Signs point to an election probably in April for Lawrence school district voters to decide whether to give board members an extra $680,000 to spend.
"I don't like the idea of raising taxes. I pay them, too," school board member John Mitchell said. "But the way state finance for public education works, there's just really very little that our district can do other than to look at that option seriously."
In individual interviews this week, five board members said they supported asking voters to approve a property tax increase that allows them to increase the district's local option budget to the 31 percent cap allowed under state law.
The board is expected to discuss its options and vote during its 7 p.m. meeting Monday at district headquarters, 110 McDonald Drive.
Supporters have mentioned the money could help fund raises for teacher salaries and for mental health services.
School board president Linda Robinson said based on current enrollment figures and property valuations, the owner of a $200,000 home would pay an extra $1.15 per month in property taxes. That's about $14 per year.
Board members Robinson, Mitchell, Marlene Merrill, Rich Minder and Craig Grant indicated in interviews this week they were leaning toward asking for the election. A likely date for an election would be April 1.
"Unfortunately, we can't wait until the Legislature acts (on school funding) sometime in late May or early June before we consider this. We need to be proactive," Minder said.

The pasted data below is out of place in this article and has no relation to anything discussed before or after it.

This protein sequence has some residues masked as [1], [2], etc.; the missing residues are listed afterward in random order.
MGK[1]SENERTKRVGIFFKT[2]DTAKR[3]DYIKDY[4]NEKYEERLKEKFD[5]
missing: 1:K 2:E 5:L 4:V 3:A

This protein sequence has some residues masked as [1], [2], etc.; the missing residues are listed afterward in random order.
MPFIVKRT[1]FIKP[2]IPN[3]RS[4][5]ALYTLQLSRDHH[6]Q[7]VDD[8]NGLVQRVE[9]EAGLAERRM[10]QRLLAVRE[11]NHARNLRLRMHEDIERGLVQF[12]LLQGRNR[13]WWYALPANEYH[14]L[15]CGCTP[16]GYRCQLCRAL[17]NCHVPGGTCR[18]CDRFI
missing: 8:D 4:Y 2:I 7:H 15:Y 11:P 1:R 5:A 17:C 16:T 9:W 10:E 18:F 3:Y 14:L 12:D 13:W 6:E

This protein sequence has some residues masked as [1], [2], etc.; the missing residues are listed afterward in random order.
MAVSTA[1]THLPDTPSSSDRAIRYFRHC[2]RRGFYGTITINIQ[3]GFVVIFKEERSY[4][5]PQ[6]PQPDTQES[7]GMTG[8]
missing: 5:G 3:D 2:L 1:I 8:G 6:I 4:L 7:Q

But because no regular county election is scheduled until August, the district would have to pay about $45,000 for the election itself. The district already has $20,000 budgeted for elections, and the rest would come from a reserve fund.
"I don't see any other way to do it," Merrill said.
By law, school districts can levy property taxes to supplement the money they receive from the state. This is called the local option budget, or LOB. Districts now can raise their LOB up to 31 percent of their state general fund, and currently Lawrence's LOB is at 30 percent.
A recent change in state law requires voter approval to increase the LOB by 1 percent. The state also mandates how certain funding streams can be spent, such as on buildings or for specific classroom instruction.
Board members this week most frequently mentioned the LOB increase could support salaries to compete with Johnson County area districts. They also mentioned helping fund some version of the WRAP program with Bert Nash Community Mental Health Center. It puts social workers in schools and has had funding woes since grants ran out.
The board also has to consider millions of dollars in other requests, such as for new high school band uniforms and for giving elementary teachers more planning time.
Board members Mary Loveland and Scott Morgan said they need more information before deciding whether to support the election.
"We just can't simply ask for more money because we want more money," Morgan said. "We have to articulate what we would do with it or what we couldn't do without it."
Other board members acknowledged they would have to lobby voters for support and include a list of priorities.